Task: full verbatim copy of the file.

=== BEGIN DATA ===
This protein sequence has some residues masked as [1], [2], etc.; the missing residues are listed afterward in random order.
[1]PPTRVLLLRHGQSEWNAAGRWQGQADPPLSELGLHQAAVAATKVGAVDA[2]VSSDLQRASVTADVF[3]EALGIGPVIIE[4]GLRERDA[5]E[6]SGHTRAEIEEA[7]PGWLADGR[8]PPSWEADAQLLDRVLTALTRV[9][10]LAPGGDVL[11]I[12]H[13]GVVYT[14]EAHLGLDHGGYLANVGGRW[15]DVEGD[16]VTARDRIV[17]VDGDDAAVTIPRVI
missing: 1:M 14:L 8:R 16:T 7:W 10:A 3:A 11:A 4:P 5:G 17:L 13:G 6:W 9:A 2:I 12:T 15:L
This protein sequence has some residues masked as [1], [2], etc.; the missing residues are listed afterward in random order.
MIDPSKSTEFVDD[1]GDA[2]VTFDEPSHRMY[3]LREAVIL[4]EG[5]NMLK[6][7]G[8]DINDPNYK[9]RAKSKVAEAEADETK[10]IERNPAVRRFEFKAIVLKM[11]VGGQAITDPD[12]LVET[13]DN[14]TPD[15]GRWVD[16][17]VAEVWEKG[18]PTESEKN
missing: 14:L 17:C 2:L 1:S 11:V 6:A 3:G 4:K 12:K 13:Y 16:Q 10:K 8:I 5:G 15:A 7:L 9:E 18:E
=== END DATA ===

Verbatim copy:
This protein sequence has some residues masked as [1], [2], etc.; the missing residues are listed afterward in random order.
[1]PPTRVLLLRHGQSEWNAAGRWQGQADPPLSELGLHQAAVAATKVGAVDA[2]VSSDLQRASVTADVF[3]EALGIGPVIIE[4]GLRERDA[5]E[6]SGHTRAEIEEA[7]PGWLADGR[8]PPSWEADAQLLDRVLTALTRV[9][10]LAPGGDVL[11]I[12]H[13]GVVYT[14]EAHLGLDHGGYLANVGGRW[15]DVEGD[16]VTARDRIV[17]VDGDDAAVTIPRVI
missing: 1:M 14:L 8:R 16:T 7:W 10:A 3:A 11:A 4:P 5:G 17:L 13:G 6:W 9:A 2:I 12:T 15:L
This protein sequence has some residues masked as [1], [2], etc.; the missing residues are listed afterward in random order.
MIDPSKSTEFVDD[1]GDA[2]VTFDEPSHRMY[3]LREAVIL[4]EG[5]NMLK[6][7]G[8]DINDPNYK[9]RAKSKVAEAEADETK[10]IERNPAVRRFEFKAIVLKM[11]VGGQAITDPD[12]LVET[13]DN[14]TPD[15]GRWVD[16][17]VAEVWEKG[18]PTESEKN
missing: 14:L 17:C 2:L 1:S 11:V 6:A 3:G 4:K 12:K 13:Y 16:Q 10:K 8:I 5:G 15:A 7:L 9:E 18:E